• complete customization capabilities
    • on-board wrenches and tools

  • Roland’s Octapad SPD-30 Is in Stores

    And it will only set you back $799 (MSRP). Those eight bones get you eight trigger pads, 50 built-in kits and hundreds of cutting-edge drum and percussion sounds, 30 types of multi-effects, and a bunch of external trigger inputs. The SPD-30 also has a Phrase Loop recording feature that allows a player to loop recorded sounds in real time and then overdub additional parts or sounds.

    But no one really cares about that stuff. Here’s how cool it looks with a full Roland kit.

  • Mapex Horizon Fastpack for Drummers on the Go

    Drum roadies, beware. Mapex has just introduced its Horizon Fastpack drum set, a portable kit that aims to set the standard for great-sounding, easy-to-load-in, and easy-to-load-out drums. The set includes a 20″ x 12″ bass drum, 8″ x 6″ and 10″ x 7″ rack toms, a 12″ x 12″ floor tom, and a 13″ x 5″ snare drum. The shells are constructed using a combination of basswood and birch plies for outstanding tone. The drums are also outfitted with a durable, high-gloss black covering, and the mounted toms feature Mapex’s Isolated Tom Mount System (ITS). Some 310-series hardware completes the kit.

    But what use is having a “portable” drum set if you don’t have something to lug it around in? Mapex thought about that too and put together a complementary set of Fastpack drum bags. The bass drum and snare fit into a padded rolling bag with wheels. The 8”, 10”, and 12” toms fit into a padded bag with a convenient shoulder strap. A durable, easy-to-carry bag is provided for the hardware too.

    So what we got here from Mapex’s Horizon Fastpack appears to be a kit that lets you actually spend more time making music with your drums and less time moving them around and setting them up.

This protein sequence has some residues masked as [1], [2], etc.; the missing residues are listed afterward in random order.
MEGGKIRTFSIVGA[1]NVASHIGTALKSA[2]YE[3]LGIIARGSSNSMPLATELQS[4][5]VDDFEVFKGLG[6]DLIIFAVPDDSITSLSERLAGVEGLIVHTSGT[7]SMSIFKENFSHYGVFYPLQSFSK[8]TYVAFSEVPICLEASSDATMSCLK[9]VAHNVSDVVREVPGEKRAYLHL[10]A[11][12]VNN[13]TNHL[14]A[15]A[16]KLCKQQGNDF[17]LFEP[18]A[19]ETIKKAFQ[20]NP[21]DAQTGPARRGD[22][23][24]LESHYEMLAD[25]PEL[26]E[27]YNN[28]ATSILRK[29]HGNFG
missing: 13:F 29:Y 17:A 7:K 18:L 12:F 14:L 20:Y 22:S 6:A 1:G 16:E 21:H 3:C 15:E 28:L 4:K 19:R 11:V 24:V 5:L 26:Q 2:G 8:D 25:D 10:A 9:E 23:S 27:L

• Protection Racket Launches AAA Drum Cases

    Even if you got a bunch of beat-up, craptastic gear like we do, you’re still going to want a decent set of cases to protect what’s left of your gigging kit. To help us out, Protection Racket has conveniently launched its AAA (Access All Area—All Accidents Averted) line of drum cases. The line is built on Triple A-Plex™, a poly-carbonate frame that offers exceptional resistance to impact. Rocket Foam™ is utilized inside each AAA case to provide protection against knocks and trauma during transit. The inner walls have PR’s Propile™ technical fleece lining, keeping your drums snug, safe, and warm, and the outer of the cases is finished in Protection Racket’s tried and tested 600 denier polyester Racketex™, which is 100% waterproof and extra durable. Finishing touches include new polyester/plastic/neoprene ergonomic handles for extra comfort and longevity, and the heavy-duty spiral chain zips are double stitched-in and totally water and rot proof. Incredibly light, these cases still weigh much less than the average 2-piece hard case and are so strong you can stand on them. Or have sex. Or whatever.